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Requirements for a Valid Will

Requirements for a Valid Will

Just because someone thinks they have a will in place does not mean that it will be valid and enforceable when the time comes. There are certain key requirements that, if they are not met, can render the will invalid.

The first requirement is that the will be in writing and signed. Oral wills are not valid or enforceable. The will must be witnessed and signed by two people. You can have the will notarized, although it is not a requirement. A notarized will does not need further proof of its validity.

The second requirement is that the testator has the legal capacity to make a will. First, they must be 18 years or older. Then, they must be of sound mind to make the will and not under the undue influence of someone else. Legal capacity is a common reason why people will challenge wills and why you should execute a will in better times, when there are no questions whatsoever about your state of mind and ability to make a valid will.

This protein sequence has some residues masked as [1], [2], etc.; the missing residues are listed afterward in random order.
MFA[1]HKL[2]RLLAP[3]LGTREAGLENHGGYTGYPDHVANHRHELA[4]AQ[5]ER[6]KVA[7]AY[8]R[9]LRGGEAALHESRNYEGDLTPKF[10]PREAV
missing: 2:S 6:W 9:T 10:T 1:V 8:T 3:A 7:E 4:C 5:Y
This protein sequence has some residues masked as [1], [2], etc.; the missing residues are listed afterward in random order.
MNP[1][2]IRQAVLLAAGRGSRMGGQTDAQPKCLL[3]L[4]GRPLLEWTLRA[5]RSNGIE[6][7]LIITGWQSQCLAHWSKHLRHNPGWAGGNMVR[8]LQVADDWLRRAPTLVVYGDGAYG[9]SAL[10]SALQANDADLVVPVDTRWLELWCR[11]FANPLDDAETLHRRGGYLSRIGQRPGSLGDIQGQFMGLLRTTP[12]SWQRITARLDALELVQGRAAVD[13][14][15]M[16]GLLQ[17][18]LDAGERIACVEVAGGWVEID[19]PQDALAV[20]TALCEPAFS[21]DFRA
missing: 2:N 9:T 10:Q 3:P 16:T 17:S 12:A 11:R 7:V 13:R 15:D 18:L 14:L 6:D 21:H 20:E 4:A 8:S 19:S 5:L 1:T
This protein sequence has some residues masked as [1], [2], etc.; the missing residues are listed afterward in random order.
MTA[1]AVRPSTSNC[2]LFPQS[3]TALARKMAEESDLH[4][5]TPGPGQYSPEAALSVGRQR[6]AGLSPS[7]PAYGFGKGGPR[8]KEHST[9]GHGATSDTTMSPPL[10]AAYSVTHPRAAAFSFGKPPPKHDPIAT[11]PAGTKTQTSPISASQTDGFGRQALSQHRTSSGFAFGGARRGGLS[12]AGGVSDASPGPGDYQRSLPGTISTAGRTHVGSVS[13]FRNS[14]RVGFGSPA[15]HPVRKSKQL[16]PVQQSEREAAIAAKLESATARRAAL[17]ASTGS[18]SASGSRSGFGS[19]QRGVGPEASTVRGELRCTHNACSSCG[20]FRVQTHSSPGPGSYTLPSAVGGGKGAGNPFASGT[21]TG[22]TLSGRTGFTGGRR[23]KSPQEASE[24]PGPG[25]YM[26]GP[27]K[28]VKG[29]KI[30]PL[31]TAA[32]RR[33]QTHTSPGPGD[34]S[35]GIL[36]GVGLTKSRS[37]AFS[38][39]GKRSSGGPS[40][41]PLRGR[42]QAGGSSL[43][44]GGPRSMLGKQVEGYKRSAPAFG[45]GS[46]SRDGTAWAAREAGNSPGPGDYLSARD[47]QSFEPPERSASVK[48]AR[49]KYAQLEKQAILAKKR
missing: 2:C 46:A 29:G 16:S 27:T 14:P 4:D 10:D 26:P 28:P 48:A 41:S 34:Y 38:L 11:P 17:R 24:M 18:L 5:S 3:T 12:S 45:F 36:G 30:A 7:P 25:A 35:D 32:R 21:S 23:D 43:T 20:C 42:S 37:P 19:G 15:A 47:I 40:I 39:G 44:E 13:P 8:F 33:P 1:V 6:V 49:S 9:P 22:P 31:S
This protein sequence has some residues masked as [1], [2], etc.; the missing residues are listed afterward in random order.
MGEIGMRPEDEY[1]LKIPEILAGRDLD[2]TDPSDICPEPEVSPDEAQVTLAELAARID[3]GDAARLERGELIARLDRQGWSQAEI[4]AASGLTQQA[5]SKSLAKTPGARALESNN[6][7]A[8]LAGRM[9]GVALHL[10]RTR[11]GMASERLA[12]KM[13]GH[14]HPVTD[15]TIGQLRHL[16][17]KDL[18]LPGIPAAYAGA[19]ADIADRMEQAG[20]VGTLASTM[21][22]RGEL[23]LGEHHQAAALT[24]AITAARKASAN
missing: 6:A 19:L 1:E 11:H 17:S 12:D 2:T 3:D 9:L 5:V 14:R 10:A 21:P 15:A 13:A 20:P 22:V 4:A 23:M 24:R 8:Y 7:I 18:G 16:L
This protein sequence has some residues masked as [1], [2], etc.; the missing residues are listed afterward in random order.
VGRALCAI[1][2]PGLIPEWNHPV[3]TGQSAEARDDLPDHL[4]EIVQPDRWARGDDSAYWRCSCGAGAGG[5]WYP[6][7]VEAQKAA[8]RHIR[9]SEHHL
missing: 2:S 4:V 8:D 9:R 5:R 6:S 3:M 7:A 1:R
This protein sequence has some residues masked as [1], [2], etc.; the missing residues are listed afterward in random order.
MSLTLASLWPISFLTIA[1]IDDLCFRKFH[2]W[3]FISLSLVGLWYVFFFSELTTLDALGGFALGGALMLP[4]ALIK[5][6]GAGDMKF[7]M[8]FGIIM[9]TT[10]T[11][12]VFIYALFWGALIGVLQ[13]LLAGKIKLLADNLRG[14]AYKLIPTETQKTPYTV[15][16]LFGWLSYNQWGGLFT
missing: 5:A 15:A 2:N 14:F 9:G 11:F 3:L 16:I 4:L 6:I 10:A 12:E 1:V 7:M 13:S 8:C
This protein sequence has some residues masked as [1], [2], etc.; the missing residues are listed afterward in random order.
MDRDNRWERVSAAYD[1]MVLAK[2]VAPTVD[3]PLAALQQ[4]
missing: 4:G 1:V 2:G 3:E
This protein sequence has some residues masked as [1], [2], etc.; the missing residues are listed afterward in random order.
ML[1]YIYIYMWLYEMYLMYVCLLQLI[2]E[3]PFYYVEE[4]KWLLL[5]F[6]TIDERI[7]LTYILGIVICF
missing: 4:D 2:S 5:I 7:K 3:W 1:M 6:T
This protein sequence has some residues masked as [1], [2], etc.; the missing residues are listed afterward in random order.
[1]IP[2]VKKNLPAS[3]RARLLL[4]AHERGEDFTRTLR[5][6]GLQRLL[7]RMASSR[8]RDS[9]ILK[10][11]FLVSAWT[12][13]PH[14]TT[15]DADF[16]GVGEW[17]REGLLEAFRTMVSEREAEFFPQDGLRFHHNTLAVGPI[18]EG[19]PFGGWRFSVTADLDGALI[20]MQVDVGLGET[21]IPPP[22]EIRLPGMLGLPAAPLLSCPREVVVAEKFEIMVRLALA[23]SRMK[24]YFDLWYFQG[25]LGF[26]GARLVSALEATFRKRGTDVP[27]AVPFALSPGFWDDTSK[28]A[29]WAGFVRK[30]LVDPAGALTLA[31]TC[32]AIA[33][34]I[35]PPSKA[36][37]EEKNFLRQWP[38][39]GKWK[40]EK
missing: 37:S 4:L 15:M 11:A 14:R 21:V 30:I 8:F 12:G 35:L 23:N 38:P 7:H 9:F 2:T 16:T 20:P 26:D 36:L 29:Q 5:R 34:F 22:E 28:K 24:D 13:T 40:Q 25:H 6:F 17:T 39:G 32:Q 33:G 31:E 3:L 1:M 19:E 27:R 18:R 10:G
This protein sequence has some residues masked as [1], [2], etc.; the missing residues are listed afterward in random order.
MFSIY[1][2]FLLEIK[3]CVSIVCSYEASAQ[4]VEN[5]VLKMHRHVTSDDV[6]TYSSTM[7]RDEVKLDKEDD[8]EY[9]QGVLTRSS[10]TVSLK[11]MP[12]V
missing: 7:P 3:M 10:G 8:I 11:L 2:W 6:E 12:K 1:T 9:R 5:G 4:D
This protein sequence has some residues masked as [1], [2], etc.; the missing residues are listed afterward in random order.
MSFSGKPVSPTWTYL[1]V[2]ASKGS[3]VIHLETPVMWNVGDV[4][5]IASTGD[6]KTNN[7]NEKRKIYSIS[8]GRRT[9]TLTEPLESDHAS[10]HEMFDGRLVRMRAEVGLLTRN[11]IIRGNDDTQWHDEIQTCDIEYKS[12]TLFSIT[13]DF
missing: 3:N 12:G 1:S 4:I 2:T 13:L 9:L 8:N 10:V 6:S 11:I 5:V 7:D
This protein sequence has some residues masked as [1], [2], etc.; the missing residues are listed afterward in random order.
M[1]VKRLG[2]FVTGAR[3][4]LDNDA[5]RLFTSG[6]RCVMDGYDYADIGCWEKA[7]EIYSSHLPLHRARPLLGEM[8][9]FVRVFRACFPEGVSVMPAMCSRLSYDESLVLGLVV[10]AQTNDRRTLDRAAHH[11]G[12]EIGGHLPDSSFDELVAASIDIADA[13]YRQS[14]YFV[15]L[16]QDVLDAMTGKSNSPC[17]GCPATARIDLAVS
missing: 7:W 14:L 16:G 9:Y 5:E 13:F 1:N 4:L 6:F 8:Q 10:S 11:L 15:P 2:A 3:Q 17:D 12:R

Once you execute a will, you have the legal ability to make changes to it as necessary. Therefore, you should not let any concern about different circumstances in the future get in the way of what you need to do now. An experienced attorney can help you with your will as part of your estate plan. Alternatively, you could consider a trust to keep your estate out of probate and make life easier for your family.

Call a Boca Raton Estate Planning Attorney

It is vital to begin work on your estate plan right now because you never know when you will need it. Contact the lawyers at Rubino Findley PLLC online or give us a call at 561.220.0741 to start this crucial process.


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